In its lawsuit from the Australian Federation Against Copyright Theft (AFACT), Perth-based iiNet has used the Telecommunications Act as part of their defence, arguing that the request from AFACT to act on its notices of alleged infringement would violate the privacy provisions under Section 276 of the Act.
“Under the Act, it is illegal for iiNet to use customers’ personal information in the manner demanded by AFACT without a court order or warrant. Breaches of the privacy provisions of the Act can attract a two-year gaol sentence,” the ISP said in a statement.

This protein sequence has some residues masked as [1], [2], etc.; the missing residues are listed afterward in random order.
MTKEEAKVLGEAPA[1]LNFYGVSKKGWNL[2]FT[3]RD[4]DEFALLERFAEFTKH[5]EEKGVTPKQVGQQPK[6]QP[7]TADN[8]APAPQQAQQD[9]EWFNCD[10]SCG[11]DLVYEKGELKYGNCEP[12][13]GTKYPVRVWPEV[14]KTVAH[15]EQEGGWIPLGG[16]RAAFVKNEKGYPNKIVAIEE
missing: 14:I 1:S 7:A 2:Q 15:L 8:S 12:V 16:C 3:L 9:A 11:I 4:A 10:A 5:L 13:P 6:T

If upheld, the case would be dealt a serious blow towards AFACT, which represents all the movie and DVD producing studios, claiming that they are “preventing illegal acts from occurring on their networks in the normal course of an ISP’s business and therefore perfectly legal,” according to director Adrianne Pecotic. AFACT is also said to be looking at, as this would be for the record, to add exceptions to the Act, that would set a precedent of a user’s information being given out to third parties.
If AFACT wins the case, it is landmark as it will also test if an ISP is accountable for any illegal activity that occurs on their network – and since AFACT has not mentioned how will they know if they could prove that person is doing the illegal activity, it could be problematic, as it would be against the Act, according to iiNet.